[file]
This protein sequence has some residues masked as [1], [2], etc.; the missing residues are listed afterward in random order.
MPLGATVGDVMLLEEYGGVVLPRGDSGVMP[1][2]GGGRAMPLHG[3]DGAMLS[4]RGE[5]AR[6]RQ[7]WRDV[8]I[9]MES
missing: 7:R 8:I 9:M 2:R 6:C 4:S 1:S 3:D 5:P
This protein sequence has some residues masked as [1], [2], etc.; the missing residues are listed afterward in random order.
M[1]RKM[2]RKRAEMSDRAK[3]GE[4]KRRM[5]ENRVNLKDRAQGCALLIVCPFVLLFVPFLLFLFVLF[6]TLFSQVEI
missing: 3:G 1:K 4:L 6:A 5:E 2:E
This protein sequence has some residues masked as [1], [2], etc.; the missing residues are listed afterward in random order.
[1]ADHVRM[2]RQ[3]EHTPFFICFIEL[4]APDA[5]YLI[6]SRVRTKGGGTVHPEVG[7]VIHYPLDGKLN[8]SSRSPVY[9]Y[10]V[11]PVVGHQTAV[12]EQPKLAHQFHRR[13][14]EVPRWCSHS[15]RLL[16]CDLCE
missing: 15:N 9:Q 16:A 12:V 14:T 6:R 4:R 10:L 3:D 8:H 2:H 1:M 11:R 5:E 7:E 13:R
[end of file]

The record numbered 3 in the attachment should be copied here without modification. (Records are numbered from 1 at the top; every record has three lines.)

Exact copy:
This protein sequence has some residues masked as [1], [2], etc.; the missing residues are listed afterward in random order.
[1]ADHVRM[2]RQ[3]EHTPFFICFIEL[4]APDA[5]YLI[6]SRVRTKGGGTVHPEVG[7]VIHYPLDGKLN[8]SSRSPVY[9]Y[10]V[11]PVVGHQTAV[12]EQPKLAHQFHRR[13][14]EVPRWCSHS[15]RLL[16]CDLCE
missing: 15:N 9:Q 16:A 12:V 14:T 6:R 4:R 10:L 3:D 8:H 2:H 1:M 11:R 5:E 7:E 13:R